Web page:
Provided by: ptscotch_6.0.6-2_amd64 bug

NAME

       dggath, dgscat, gscat - convert distributed source graphs to or from centralized ones

SYNOPSIS

       dggath [options] [igfile] [ogfile]

       dgscat [options] [igfile] [ogfile]

       gscat [options] [igfile] [ogfile]

DESCRIPTION

       The  dggath  program gathers distributed graphs into centralized graphs. It reads a set of
       files igfile representing fragments of a distributed source graph, and writes them back on
       the form of a single centralized source graph ogfile.

       The  dgscat program scatters centralized source graphs into distributed graphs. It reads a
       centralized source graph igfile and writes it back on the form of a set  of  files  ogfile
       representing fragments of the corresponding distributed source graph.

       The  gscat  program  does  exactly the same as dgscat, but does not require to be run in a
       parallel environment. Since gscat processes the input centralized graph  file  as  a  text
       stream,  it does not need to load the full graph in memory before building the distributed
       graph fragment files. It is therefore much less resource consuming, but does not allow for
       the checking of graph consistency, as it has no global vision of the graph structure.

       When  file  names  are  not  specified,  data  is  read from standard input and written to
       standard output. Standard streams can also be explicitly represented by a dash '-'.

       When the proper libraries have been included  at  compile  time,  dggath  and  dgscat  can
       directly  handle  compressed  graphs,  both  as  input  and output. A stream is treated as
       compressed whenever its name is postfixed with a compressed file  extension,  such  as  in
       'brol.grf.bz2'  or  '-.gz'.  The  compression formats which can be supported are the bzip2
       format ('.bz2'), the gzip format ('.gz'), and the lzma format ('.lzma', on input only).

       dggath and dgscat base on implementations of the MPI interface to spread work  across  the
       processing  elements.  It  is therefore not likely to be run directly, but instead through
       some launcher command such as mpirun.

DISTRIBUTED FILE NAMES

       In order to tell whether programs should read from, or write to, a single file located  on
       only one processor, or to multiple instances of the same file on all of the processors, or
       else to distinct files on each of the processors, a special  grammar  has  been  designed,
       which  is based on the '%' escape character. Four such escape sequences are defined, which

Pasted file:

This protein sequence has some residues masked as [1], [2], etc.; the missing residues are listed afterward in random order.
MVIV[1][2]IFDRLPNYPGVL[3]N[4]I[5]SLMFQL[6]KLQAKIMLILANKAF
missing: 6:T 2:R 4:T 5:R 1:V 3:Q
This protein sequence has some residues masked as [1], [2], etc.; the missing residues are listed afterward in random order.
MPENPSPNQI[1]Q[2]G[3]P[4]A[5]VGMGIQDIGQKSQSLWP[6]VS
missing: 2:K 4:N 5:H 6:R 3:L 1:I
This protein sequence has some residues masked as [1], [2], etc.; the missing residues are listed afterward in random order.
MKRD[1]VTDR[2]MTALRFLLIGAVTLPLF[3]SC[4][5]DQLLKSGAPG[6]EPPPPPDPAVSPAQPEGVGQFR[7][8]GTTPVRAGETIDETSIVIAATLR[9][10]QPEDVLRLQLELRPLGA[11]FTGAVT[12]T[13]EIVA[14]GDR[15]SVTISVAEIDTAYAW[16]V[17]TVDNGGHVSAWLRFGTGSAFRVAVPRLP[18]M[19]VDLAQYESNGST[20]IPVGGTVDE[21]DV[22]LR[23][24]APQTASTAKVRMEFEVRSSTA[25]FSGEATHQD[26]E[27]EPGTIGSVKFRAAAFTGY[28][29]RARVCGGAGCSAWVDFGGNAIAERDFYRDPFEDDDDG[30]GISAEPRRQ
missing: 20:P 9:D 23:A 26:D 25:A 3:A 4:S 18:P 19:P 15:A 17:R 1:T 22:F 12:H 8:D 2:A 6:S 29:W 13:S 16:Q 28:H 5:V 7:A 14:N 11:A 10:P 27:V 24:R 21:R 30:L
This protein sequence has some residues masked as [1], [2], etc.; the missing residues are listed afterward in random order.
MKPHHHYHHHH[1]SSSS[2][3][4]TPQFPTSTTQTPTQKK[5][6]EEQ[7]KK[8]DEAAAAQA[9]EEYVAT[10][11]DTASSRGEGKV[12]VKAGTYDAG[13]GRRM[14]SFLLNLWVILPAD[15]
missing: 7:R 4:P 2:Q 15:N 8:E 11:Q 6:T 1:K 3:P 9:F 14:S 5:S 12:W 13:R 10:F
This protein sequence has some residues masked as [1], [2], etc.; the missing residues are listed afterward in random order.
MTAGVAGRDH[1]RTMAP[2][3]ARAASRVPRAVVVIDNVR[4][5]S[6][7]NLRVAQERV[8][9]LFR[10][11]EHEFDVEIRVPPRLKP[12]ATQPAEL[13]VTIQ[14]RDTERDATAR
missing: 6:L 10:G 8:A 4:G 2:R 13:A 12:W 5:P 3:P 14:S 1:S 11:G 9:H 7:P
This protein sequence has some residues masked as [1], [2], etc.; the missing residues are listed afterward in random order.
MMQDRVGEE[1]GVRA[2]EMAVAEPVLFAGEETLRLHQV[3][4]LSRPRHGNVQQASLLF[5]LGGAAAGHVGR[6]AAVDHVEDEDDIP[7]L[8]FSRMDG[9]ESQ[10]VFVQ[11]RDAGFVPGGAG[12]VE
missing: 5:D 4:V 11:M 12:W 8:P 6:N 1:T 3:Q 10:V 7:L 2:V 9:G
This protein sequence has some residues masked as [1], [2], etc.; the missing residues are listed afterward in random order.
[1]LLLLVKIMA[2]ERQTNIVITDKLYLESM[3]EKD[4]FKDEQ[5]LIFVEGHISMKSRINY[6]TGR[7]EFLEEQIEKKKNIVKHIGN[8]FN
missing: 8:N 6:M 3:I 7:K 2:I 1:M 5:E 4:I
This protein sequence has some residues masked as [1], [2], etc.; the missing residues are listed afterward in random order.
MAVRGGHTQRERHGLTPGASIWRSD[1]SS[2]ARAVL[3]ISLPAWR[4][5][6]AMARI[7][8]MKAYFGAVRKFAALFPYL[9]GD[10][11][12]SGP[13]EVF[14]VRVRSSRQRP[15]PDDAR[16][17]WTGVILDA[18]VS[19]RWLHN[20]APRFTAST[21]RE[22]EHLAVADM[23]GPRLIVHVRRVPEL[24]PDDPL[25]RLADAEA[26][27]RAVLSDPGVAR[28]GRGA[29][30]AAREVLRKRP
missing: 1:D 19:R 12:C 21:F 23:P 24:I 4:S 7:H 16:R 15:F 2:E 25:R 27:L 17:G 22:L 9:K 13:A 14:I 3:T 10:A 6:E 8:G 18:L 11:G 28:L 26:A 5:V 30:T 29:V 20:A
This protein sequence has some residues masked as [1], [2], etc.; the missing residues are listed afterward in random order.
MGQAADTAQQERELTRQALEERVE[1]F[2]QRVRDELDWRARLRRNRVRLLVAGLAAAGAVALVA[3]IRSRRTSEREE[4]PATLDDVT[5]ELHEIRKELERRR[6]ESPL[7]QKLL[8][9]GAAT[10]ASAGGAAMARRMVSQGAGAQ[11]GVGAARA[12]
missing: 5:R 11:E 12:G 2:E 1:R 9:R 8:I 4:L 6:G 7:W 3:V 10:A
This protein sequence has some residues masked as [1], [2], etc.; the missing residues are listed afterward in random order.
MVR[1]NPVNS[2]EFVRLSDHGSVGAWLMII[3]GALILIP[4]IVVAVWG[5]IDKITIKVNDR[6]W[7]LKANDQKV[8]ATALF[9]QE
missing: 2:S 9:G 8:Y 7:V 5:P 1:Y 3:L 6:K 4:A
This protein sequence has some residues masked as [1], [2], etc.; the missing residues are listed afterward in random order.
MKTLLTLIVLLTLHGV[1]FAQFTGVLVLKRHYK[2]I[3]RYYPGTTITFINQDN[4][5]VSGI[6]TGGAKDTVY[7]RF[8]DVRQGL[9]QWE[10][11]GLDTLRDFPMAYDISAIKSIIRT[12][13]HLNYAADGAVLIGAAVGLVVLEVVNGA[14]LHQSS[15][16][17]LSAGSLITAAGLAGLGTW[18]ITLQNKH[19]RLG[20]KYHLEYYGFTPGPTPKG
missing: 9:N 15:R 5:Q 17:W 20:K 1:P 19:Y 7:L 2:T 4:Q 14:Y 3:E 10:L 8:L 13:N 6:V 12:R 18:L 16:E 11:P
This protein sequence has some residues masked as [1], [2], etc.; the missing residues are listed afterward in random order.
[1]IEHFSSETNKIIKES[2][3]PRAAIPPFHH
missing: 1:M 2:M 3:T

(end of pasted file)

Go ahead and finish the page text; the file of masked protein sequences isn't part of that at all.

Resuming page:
are interpreted independently on every processor, prior to file opening. By default,  when
       a  filename  is  provided,  it is assumed that the file is to be opened on only one of the
       processors, called the root processor, which is usually  process  0  of  the  communicator
       within  which  the program is run. The index of the root processor can be changed by means
       of the -r option. Using any of the  first  three  escape  sequences  below  will  instruct
       programs  to  open  in parallel a file of name equal to the interpreted filename, on every
       processor on which they are run.

       %p     Replaced by the number of processes in the global communicator in which the program
              is run. Leads to parallel opening.

       %r     Replaced  on  each  process  running the program by the rank of this process in the
              global communicator. Leads to parallel opening.

       %-     Discarded, but leads to parallel opening. This sequence is mainly used to  instruct
              programs  to open on every processor a file of identical name. The opened files can
              be, according whether the given path leads to a shared directory or to  directories
              that  are  local  to each processor, either to the opening of multiple instances of
              the same file, or to the opening of distinct files which may each have a  different
              content,  respectively  (but in this latter case it is much recommended to identify
              files by means of the '%r' sequence).

       %%     Replaced by a single '%' character. File names using this escape sequence  are  not
              considered  for  parallel  opening, unless one or several of the three other escape
              sequences are also present.

       For instance, filename 'brol' will lead  to  the  opening  of  file  'brol'  on  the  root
       processor  only, filename '%-brol' (or even 'br%-ol') will lead to the parallel opening of
       files called 'brol' on every processor, and filename 'brol%p-%r' will lead to the  opening
       of files 'brol2-0' and 'brol2-1', respectively, on each of the two processors on which the
       program were to run.

OPTIONS

       -c     For dggath and dgscat only. Check the consistency of the input source  graph  after
              loading it into memory.

       -h     Display some help.

       -rpnum Set root process for centralized files (default is 0).

       -V     Display program version and copyright.

EXAMPLE

       Run  dgscat  on  5  processing  elements to scatter centralized graph file brol.grf into 5
       gzipped file fragments brol5-0.dgr.gz to brol5-4.dgr.gz.

           $ mpirun -np 5 dgscat brol.grf brol%p-%r.dgr.gz

SEE ALSO

       dgmap(1), dgord(1), dgtst(1), gmk_hy(1).

       PT-Scotch user's manual.

AUTHOR

       Francois Pellegrini <francois.pellegrini@labri.fr>

                                         August 03, 2010                                dgscat(1)